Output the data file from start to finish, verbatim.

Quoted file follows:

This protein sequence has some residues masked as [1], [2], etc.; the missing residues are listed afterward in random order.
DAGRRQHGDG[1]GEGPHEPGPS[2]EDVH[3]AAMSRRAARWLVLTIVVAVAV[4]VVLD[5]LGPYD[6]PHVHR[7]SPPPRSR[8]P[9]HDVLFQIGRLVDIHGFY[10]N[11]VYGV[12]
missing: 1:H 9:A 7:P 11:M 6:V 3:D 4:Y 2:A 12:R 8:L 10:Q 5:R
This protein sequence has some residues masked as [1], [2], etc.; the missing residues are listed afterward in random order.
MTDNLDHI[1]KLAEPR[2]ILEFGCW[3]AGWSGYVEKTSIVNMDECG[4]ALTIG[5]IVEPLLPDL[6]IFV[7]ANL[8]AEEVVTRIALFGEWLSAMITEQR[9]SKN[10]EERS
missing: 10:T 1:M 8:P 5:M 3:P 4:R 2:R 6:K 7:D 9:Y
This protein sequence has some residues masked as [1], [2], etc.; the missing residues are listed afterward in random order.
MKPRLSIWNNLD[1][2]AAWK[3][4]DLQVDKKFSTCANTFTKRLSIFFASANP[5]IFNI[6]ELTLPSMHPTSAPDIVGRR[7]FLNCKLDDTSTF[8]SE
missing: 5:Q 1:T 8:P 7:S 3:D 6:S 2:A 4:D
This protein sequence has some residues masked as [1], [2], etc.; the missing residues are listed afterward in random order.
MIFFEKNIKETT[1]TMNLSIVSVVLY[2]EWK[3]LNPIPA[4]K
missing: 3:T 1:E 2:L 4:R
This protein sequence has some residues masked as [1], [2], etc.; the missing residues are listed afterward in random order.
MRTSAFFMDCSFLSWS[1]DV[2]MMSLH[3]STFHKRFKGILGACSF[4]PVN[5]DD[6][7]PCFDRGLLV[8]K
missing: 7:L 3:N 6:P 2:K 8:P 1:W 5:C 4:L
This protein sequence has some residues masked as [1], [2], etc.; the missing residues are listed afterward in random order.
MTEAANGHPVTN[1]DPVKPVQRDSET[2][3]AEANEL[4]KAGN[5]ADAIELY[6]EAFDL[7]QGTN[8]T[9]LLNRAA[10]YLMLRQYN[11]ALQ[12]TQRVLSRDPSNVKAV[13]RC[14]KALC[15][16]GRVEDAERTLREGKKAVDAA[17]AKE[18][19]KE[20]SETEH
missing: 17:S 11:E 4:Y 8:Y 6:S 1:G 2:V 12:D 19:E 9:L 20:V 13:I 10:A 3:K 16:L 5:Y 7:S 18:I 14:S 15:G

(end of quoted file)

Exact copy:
This protein sequence has some residues masked as [1], [2], etc.; the missing residues are listed afterward in random order.
DAGRRQHGDG[1]GEGPHEPGPS[2]EDVH[3]AAMSRRAARWLVLTIVVAVAV[4]VVLD[5]LGPYD[6]PHVHR[7]SPPPRSR[8]P[9]HDVLFQIGRLVDIHGFY[10]N[11]VYGV[12]
missing: 1:H 9:A 7:P 11:M 6:V 3:D 4:Y 2:A 12:R 8:L 10:Q 5:R
This protein sequence has some residues masked as [1], [2], etc.; the missing residues are listed afterward in random order.
MTDNLDHI[1]KLAEPR[2]ILEFGCW[3]AGWSGYVEKTSIVNMDECG[4]ALTIG[5]IVEPLLPDL[6]IFV[7]ANL[8]AEEVVTRIALFGEWLSAMITEQR[9]SKN[10]EERS
missing: 10:T 1:M 8:P 5:M 3:P 4:R 2:R 6:K 7:D 9:Y
This protein sequence has some residues masked as [1], [2], etc.; the missing residues are listed afterward in random order.
MKPRLSIWNNLD[1][2]AAWK[3][4]DLQVDKKFSTCANTFTKRLSIFFASANP[5]IFNI[6]ELTLPSMHPTSAPDIVGRR[7]FLNCKLDDTSTF[8]SE
missing: 5:Q 1:T 8:P 7:S 3:D 6:S 2:A 4:D
This protein sequence has some residues masked as [1], [2], etc.; the missing residues are listed afterward in random order.
MIFFEKNIKETT[1]TMNLSIVSVVLY[2]EWK[3]LNPIPA[4]K
missing: 3:T 1:E 2:L 4:R
This protein sequence has some residues masked as [1], [2], etc.; the missing residues are listed afterward in random order.
MRTSAFFMDCSFLSWS[1]DV[2]MMSLH[3]STFHKRFKGILGACSF[4]PVN[5]DD[6][7]PCFDRGLLV[8]K
missing: 7:L 3:N 6:P 2:K 8:P 1:W 5:C 4:L
This protein sequence has some residues masked as [1], [2], etc.; the missing residues are listed afterward in random order.
MTEAANGHPVTN[1]DPVKPVQRDSET[2][3]AEANEL[4]KAGN[5]ADAIELY[6]EAFDL[7]QGTN[8]T[9]LLNRAA[10]YLMLRQYN[11]ALQ[12]TQRVLSRDPSNVKAV[13]RC[14]KALC[15][16]GRVEDAERTLREGKKAVDAA[17]AKE[18][19]KE[20]SETEH
missing: 17:S 11:E 4:Y 8:Y 6:S 1:G 2:V 12:D 19:E 9:L 20:V 13:I 10:A 3:K 16:L 5:Y 7:S 18:I 14:S 15:G